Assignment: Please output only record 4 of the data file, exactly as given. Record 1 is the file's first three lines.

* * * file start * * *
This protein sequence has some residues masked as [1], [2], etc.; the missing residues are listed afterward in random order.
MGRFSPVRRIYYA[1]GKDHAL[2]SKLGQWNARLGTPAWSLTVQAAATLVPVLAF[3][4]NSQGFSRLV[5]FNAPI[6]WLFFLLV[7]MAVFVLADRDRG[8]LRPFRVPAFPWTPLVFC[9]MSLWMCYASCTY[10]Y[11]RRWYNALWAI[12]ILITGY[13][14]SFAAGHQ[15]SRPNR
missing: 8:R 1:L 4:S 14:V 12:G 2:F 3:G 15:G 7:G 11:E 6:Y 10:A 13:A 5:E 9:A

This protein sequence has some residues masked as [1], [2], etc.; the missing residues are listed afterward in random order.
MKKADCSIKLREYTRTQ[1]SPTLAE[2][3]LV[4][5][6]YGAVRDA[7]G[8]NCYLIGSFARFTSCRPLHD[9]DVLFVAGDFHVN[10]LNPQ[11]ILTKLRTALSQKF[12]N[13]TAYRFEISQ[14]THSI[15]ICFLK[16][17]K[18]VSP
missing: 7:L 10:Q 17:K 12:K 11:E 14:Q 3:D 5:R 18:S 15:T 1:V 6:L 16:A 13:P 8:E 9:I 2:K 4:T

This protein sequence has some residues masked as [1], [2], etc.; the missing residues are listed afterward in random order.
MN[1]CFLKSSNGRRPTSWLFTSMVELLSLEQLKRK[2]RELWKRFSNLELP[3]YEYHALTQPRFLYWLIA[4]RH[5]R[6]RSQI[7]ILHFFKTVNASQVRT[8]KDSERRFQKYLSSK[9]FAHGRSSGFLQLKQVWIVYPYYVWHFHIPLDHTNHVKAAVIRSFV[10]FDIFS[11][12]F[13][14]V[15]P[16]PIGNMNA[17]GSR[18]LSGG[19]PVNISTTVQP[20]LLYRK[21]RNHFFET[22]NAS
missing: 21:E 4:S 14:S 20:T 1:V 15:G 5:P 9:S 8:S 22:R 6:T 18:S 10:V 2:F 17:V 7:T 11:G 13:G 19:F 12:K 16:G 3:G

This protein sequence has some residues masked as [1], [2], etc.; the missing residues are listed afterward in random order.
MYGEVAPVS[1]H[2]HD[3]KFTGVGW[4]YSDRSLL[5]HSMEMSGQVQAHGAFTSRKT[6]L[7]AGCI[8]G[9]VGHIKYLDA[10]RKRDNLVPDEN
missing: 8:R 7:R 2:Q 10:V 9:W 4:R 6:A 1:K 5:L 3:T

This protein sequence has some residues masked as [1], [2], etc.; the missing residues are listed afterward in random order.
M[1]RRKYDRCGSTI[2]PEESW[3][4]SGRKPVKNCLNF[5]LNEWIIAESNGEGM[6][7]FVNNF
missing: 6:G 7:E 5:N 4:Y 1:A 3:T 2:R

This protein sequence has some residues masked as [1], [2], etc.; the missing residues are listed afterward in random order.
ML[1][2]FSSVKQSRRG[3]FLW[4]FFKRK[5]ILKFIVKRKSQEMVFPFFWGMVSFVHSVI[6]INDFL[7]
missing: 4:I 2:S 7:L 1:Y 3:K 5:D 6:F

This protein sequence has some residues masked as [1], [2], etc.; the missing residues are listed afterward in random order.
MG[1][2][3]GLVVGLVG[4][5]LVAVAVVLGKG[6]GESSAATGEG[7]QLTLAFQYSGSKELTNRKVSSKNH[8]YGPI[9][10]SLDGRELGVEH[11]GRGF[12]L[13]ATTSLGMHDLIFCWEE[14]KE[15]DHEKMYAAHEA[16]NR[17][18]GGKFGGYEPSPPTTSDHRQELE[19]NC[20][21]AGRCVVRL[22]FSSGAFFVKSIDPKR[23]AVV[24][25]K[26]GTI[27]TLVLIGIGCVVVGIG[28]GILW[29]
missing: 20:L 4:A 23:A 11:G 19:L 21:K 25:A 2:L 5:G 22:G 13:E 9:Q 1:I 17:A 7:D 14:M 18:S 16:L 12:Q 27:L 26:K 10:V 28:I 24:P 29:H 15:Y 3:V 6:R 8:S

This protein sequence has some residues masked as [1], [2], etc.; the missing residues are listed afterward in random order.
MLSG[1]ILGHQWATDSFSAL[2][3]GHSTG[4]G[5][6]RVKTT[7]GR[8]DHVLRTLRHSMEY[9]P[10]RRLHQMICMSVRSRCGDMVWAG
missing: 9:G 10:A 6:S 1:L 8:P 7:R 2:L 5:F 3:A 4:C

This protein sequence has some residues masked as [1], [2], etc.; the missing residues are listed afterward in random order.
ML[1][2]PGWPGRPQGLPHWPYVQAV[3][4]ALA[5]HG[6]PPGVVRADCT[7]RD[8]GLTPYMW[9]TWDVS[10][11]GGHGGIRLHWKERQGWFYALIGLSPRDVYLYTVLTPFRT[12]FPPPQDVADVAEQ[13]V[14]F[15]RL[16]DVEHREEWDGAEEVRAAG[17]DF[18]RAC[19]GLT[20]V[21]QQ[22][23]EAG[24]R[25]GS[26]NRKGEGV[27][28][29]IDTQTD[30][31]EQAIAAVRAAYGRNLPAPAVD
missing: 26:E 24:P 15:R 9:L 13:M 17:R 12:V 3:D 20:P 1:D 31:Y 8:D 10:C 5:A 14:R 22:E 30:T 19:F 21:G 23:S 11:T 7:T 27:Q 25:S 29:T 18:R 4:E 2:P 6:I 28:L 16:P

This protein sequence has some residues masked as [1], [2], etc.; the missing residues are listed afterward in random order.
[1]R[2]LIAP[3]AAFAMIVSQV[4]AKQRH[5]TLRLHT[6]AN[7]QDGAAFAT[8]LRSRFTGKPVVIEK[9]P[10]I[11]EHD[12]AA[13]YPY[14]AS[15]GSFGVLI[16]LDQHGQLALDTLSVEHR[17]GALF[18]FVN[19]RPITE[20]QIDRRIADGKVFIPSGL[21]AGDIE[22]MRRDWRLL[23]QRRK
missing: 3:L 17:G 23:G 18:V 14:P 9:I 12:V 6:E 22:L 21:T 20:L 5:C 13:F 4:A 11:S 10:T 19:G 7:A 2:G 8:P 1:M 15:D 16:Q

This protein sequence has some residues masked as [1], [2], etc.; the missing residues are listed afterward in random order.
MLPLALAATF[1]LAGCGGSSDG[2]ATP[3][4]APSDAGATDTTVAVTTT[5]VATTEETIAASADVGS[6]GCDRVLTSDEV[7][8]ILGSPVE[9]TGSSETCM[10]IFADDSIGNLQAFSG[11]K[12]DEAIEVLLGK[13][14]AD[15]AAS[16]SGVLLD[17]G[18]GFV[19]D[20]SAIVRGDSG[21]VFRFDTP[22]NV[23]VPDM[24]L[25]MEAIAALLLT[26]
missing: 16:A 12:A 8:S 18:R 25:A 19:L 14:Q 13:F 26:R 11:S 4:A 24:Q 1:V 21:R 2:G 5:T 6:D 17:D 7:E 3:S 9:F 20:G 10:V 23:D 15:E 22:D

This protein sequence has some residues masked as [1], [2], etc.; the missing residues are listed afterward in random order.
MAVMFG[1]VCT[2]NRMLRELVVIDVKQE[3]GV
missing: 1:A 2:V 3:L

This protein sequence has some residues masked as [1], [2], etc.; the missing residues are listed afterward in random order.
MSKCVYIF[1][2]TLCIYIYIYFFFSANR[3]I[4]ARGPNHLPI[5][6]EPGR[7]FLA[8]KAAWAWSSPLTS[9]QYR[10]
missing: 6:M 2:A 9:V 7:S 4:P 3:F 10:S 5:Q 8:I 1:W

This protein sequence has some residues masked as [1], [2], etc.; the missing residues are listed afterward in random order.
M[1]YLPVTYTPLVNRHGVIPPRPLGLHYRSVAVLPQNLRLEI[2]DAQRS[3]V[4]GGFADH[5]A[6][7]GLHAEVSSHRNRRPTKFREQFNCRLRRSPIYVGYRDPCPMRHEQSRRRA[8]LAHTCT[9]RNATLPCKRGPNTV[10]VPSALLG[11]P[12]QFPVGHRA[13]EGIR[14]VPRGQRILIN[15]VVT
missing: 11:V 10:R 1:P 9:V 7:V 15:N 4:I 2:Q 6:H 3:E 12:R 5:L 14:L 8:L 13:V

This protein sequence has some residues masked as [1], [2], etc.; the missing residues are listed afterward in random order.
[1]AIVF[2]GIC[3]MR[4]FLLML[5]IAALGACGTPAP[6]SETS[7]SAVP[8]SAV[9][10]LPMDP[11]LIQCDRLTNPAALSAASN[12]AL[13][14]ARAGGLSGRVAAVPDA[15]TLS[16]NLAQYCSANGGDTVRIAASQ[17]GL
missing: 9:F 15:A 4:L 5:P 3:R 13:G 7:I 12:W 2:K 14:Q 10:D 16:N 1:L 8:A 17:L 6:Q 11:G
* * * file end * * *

This protein sequence has some residues masked as [1], [2], etc.; the missing residues are listed afterward in random order.
MYGEVAPVS[1]H[2]HD[3]KFTGVGW[4]YSDRSLL[5]HSMEMSGQVQAHGAFTSRKT[6]L[7]AGCI[8]G[9]VGHIKYLDA[10]RKRDNLVPDEN
missing: 8:R 7:R 2:Q 10:V 9:W 4:R 6:A 1:K 5:L 3:T